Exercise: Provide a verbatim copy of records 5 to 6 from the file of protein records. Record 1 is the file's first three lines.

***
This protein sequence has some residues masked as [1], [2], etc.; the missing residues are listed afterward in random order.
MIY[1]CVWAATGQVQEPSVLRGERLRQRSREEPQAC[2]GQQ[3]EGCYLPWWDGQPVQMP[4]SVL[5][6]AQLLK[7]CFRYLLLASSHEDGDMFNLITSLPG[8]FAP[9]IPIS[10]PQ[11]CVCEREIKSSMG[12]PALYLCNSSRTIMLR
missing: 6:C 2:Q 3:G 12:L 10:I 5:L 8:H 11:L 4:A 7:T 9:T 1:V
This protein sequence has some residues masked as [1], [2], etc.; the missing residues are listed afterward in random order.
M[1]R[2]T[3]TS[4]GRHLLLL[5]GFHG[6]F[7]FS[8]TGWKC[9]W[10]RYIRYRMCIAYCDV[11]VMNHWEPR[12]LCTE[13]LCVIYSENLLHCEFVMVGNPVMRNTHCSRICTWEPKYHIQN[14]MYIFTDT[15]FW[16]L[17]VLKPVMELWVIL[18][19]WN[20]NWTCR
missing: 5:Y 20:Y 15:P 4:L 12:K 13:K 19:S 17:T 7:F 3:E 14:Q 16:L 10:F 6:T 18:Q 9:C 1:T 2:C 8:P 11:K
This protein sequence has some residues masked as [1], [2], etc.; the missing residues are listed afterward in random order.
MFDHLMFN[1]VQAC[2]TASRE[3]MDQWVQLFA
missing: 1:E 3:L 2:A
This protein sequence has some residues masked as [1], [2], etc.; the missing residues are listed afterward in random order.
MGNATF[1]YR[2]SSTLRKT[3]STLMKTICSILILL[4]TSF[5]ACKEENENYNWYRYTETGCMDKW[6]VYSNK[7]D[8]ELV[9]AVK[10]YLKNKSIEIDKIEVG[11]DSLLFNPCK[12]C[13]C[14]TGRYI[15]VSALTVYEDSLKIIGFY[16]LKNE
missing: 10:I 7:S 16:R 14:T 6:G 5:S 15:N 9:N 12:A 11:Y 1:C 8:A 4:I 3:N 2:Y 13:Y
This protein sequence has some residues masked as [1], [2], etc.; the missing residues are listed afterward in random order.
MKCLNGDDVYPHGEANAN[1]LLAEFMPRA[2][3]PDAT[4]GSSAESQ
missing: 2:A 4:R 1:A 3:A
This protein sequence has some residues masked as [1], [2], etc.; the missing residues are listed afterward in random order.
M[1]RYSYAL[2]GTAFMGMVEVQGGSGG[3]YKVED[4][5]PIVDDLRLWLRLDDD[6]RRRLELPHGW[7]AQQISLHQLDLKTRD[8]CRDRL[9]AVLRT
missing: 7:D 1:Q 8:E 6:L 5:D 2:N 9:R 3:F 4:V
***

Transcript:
This protein sequence has some residues masked as [1], [2], etc.; the missing residues are listed afterward in random order.
MKCLNGDDVYPHGEANAN[1]LLAEFMPRA[2][3]PDAT[4]GSSAESQ
missing: 2:A 4:R 1:A 3:A
This protein sequence has some residues masked as [1], [2], etc.; the missing residues are listed afterward in random order.
M[1]RYSYAL[2]GTAFMGMVEVQGGSGG[3]YKVED[4][5]PIVDDLRLWLRLDDD[6]RRRLELPHGW[7]AQQISLHQLDLKTRD[8]CRDRL[9]AVLRT
missing: 7:D 1:Q 8:E 6:L 5:D 2:N 9:R 3:F 4:V